Welcome to European Tribune. It's gone a bit quiet around here these days, but it's still going.


by MarekNYC Wed May 24th, 2006 at 07:35:29 PM EST

Recently I had two exchanges concerning the politics of the Republicans in the fifties, one on McCarthyism, the other on the advocates of 'roll back' and how Cheney reminds me of the latter. Today Brad deLong has performed a public service by posting one of Senator McCarthy's most (in)famous speeches. Below are a few extracts and comments.

How can we account for our present situation unless we believe that men high in this Government are concerting to deliver us to disaster? This must be the product of a great conspiracy, a conspiracy on a scale so immense as to dwarf any previous such venture in the history of man. A conspiracy of infamy so black that, when it is finally exposed, its principals shall be forever deserving of the maledictions of all honest men.

Who constitutes the highest circles of this conspiracy? About that we cannot be sure. We are convinced that Dean Acheson, who steadfastly serves the interests of nations other than his own, the friend of Alger Hiss, who supported him in his hour of retribution, who contributed to his defense fund, must be high on the roster. The President? He is their captive

It was Marshall, with Acheson and Vincent eagerly assisting, who created the China policy which, destroying China, robbed us of a great and friendly ally, a buffer against the Soviet imperialism with which we are now at war.

It was Marshall who, after long conferences with Acheson and Vincent, went to China to execute the criminal folly of the disastrous Marshall mission.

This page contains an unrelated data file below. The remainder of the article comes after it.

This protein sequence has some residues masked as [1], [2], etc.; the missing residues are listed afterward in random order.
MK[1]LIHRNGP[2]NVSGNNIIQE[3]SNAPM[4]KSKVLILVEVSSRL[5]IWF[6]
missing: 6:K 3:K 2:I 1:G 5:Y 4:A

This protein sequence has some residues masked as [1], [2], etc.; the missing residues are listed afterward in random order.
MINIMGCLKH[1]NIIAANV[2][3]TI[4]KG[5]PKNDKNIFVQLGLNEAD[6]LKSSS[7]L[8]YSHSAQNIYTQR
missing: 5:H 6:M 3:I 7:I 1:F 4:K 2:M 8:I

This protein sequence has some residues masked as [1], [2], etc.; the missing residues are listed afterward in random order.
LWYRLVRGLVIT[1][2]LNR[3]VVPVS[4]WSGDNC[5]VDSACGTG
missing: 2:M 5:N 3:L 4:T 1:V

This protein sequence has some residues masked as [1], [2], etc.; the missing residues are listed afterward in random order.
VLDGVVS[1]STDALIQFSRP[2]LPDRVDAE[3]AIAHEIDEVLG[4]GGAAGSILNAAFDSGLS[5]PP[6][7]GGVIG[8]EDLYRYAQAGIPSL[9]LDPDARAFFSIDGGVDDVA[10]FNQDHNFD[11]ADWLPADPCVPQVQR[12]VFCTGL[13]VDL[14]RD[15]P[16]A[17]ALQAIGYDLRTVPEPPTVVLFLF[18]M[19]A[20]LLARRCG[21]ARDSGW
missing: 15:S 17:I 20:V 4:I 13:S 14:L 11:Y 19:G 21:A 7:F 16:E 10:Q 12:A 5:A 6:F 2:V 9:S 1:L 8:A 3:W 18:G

It was Marshall who, upon returning from a diplomatic defeat for the United States at Moscow, besought the reinstatement of forty millions in lend-lease for Russia.
It is Marshall-Acheson strategy for Europe to build the defense of Europe solely around the Atlantic Pact nations, excluding the two great wells of anti-Communist manpower in Western Germany and Spain and spurning the organized armies of Greece and Turkey-another case of following the Lattimore advice of "let them fall but don't let it appear that we pushed them."

It is Marshall who, advocating timidity as a policy so as not to annoy the forces of Soviet imperialism in Asia, had admittedly put a brake on the preparations to fight, rationalizing his reluctance on the ground that the people are fickle and if war does not come, will hold him to account for excessive zeal.

What can be made of this unbroken series of decisions and acts contributing to the strategy of defeat? They cannot be attributed to incompetence. If Marshall were merely stupid, the laws of probability would dictate that part of his decisions would serve this country's interest. If Marshall is innocent of guilty intention, how could he be trusted to guide the defense of this country further? We have declined so precipitously in relation to the Soviet Union in the last 6 years. How much swifter may be our fall into disaster with Marshall at the helm? Where Will all this stop? That is not a rhetorical question: Ours is not a rhetorical danger. Where next will Marshall carry us? It is useless to suppose that his nominal superior will ask him to resign. He cannot even dispense with Acheson.